But here we have a dance company, Batsheva, which I understand is funded directly by the Israeli Ministry of Foreign Affairs as part of Brand Israel. Brand Israel is the Israeli government’s attempt to market the state of Israel as something other than that everyday perception of it as military aggressor and tyrant.

The Israeli Ministry of Foreign Affairs praises the troupe as “ambassadors of Israeli culture”. But an essential part of that culture is the treatment of its Arab citizens, the construction of Jewish-only settlements on Palestinian land, the military occupation of the West Bank Palestinian territory and the blockade of the Gaza Strip.

A press release issued by the coalition of Palestinian groups who have established the picket line outside the St James quotes University of Auckland Dance Studies Associate Professor Nicholas Rowe:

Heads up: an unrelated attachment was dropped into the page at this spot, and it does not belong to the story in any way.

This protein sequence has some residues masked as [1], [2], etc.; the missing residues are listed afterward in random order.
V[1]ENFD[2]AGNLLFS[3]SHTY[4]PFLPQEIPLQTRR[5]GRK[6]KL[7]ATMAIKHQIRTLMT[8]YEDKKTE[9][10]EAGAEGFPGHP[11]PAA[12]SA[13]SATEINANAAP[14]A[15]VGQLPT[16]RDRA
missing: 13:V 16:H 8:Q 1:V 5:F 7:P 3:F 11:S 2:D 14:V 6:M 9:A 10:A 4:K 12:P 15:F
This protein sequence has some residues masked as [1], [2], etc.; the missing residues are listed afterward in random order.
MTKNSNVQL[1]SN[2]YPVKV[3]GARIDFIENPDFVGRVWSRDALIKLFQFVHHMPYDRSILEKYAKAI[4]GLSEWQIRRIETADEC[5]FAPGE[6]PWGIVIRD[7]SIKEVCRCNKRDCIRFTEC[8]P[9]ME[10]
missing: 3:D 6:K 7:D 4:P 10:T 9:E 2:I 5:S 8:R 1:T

“If Ohad Naharin and Batsheva Dance Company would have the courage to refuse to offer their bodies up to the Israeli Defence Forces for annual military service, if they would have the courage to publicly condemn the illegal military occupation of the West Bank and the ongoing theft of land and property by the government that pays them to tour in the name of Israel, if they would have the courage to publicly state that they do not judge people by their religion or ethnicity and so would welcome the return of non-Jewish refugees back to their homes inside what is now Israel, then they would be touring to New Zealand as dance artists, and not just as political puppets. Anybody who seeks to watch Batsheva should be aware that Ohad Naharin and Batsheva have these choices to make.”

This seems fair comment.